Do I Really Get What You’re Wanting to Say?

Since many of us are sad about not traveling this pandemic year to join loved ones at Thanksgiving, I thought I’d share a little intergenerational story just to remind ourselves of how complex family relationships are — and to suggest, sometimes it’s nice to just stand back and ponder.

Every Sunday my dad would telephone his mother who lived 900 miles away “high in the hills”, as he put it. His side of the conversation was mostly “yep… yep… nope… of course…doing well…”, sighing heavily when he hung up. He made it clear she was a difficult person, and told negative stories about her. He also told me how I, in particular, had annoyed her during our one visit when I was little. And he’d wrap up his rant saying that, when he was little, she threw a tuna can at his head.

Unable to picture that elderly woman being so cruel to her little boy, I continued sending her cards on mothers’ day and her birthday and thank-you notes for the beautiful dresses she sent me for Christmas. Her responses were warm and grandmotherly, so I grew up with dueling versions of her –- what I saw and what my dad said. I went with his version, thinking he wouldn’t make up something like that.

I was at visiting my folks some time after I’d raised my own children to adulthood and knew tough parenting was and heard my dad launch into the tuna-can story for my nieces. When he’d finished and his audience was gasping with horror, I asked something I’d never thought to ask before: “Wait – was it an empty can?” I’d always assumed so, which was bad but not horrendous.

“No, it was full.”. Well, this gave the story new gravity — he could’ve suffered brain damage. Or worse!

But my mother instinct smelled something fishy. I said, “Ok, Dad, Mothers don’t just lob full cans of tuna at their kids for no reason. What the heck were you doing at the time?”

He said, “I was sticking a fork into the electrical outlet.”

Well! How often have I not asked such a simple follow-up question that would have clarified a relationship? How often had I failed to really know someone because of it? How many wrong assumptions had I made by believing my own eyes and ears? I grew up in a culture that says it’s bad manners to discuss religion and politics. But isn’t that what’s brought us to this country divided by misunderstandings and mistaken assumptions? The divide is so great, in fact, that these topics can’t be tackled head-on anymore because eyes and ears are closed to that approach. But we can share stories that show how we feel and we can reflect back whatever gifts we get from those stories.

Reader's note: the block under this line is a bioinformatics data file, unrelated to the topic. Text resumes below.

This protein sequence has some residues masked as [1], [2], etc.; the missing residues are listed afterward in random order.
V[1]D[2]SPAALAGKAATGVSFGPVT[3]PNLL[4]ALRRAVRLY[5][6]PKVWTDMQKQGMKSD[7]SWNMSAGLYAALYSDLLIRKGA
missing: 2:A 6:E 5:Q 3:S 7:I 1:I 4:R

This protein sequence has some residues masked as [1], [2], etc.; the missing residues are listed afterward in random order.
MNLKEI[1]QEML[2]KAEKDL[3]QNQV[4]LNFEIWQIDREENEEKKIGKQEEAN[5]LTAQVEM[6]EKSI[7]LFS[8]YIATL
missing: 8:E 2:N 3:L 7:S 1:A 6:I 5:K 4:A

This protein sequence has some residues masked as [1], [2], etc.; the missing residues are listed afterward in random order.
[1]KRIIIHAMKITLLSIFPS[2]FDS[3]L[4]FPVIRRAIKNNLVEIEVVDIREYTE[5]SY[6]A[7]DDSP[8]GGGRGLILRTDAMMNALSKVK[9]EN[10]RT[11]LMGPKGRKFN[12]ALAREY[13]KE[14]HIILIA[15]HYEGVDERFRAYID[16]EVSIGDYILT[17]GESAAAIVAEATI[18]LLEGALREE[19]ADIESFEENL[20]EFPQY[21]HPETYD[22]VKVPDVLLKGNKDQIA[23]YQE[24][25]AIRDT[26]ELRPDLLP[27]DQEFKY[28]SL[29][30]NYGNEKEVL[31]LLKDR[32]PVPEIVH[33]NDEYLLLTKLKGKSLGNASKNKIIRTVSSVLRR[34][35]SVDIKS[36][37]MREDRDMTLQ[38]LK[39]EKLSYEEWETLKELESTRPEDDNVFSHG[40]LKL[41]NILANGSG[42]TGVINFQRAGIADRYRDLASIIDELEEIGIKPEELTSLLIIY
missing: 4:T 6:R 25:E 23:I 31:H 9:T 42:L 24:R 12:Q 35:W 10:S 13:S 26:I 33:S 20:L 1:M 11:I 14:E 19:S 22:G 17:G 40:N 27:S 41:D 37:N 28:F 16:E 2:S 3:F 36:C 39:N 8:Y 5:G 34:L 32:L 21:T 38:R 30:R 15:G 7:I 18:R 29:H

My response to my dad doesn’t model that approach, — he was trying to say he’d felt he was the victim of child abuse, but I stood up for a fellow mother and .said, “Dad, she saved your life!”

May your Thanksgiving be drama free.

2 thoughts on “Do I Really Get What You’re Wanting to Say?”

  1. I’ve been verifying a couple of childhood stories recently and finding out how different my siblings’ perspectives are about the same events. History can be a dangerous thing. 🙂 I really appreciate your story.

    1. Susan, So true. We each have our unique perspective. Birth order, sex, family situation, ability, personality, attributs, talents, etc. etc. all contribute to our particular lens.

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